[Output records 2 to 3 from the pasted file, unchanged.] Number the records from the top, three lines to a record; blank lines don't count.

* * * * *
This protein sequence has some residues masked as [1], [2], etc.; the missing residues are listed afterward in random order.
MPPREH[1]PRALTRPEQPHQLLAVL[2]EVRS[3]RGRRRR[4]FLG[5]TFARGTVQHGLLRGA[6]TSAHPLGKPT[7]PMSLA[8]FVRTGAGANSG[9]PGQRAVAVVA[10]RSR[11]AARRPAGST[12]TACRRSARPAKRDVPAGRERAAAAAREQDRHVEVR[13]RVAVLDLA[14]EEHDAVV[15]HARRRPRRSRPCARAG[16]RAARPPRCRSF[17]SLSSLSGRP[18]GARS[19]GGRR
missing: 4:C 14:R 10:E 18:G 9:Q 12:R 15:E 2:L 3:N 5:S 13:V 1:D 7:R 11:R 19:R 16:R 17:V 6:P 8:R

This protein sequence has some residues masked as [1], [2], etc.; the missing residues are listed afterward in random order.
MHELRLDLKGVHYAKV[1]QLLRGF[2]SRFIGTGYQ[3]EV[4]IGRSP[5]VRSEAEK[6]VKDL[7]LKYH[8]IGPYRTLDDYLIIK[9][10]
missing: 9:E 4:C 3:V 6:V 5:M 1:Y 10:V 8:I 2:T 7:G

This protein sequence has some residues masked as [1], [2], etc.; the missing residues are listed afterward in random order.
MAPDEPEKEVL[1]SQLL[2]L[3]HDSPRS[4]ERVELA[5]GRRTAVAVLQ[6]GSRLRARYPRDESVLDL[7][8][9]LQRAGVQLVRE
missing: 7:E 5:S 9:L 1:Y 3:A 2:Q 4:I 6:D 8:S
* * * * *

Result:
This protein sequence has some residues masked as [1], [2], etc.; the missing residues are listed afterward in random order.
MHELRLDLKGVHYAKV[1]QLLRGF[2]SRFIGTGYQ[3]EV[4]IGRSP[5]VRSEAEK[6]VKDL[7]LKYH[8]IGPYRTLDDYLIIK[9][10]
missing: 9:E 4:C 3:V 6:V 5:M 1:Y 10:V 8:I 2:T 7:G

This protein sequence has some residues masked as [1], [2], etc.; the missing residues are listed afterward in random order.
MAPDEPEKEVL[1]SQLL[2]L[3]HDSPRS[4]ERVELA[5]GRRTAVAVLQ[6]GSRLRARYPRDESVLDL[7][8][9]LQRAGVQLVRE
missing: 7:E 5:S 9:L 1:Y 3:A 2:Q 4:I 6:D 8:S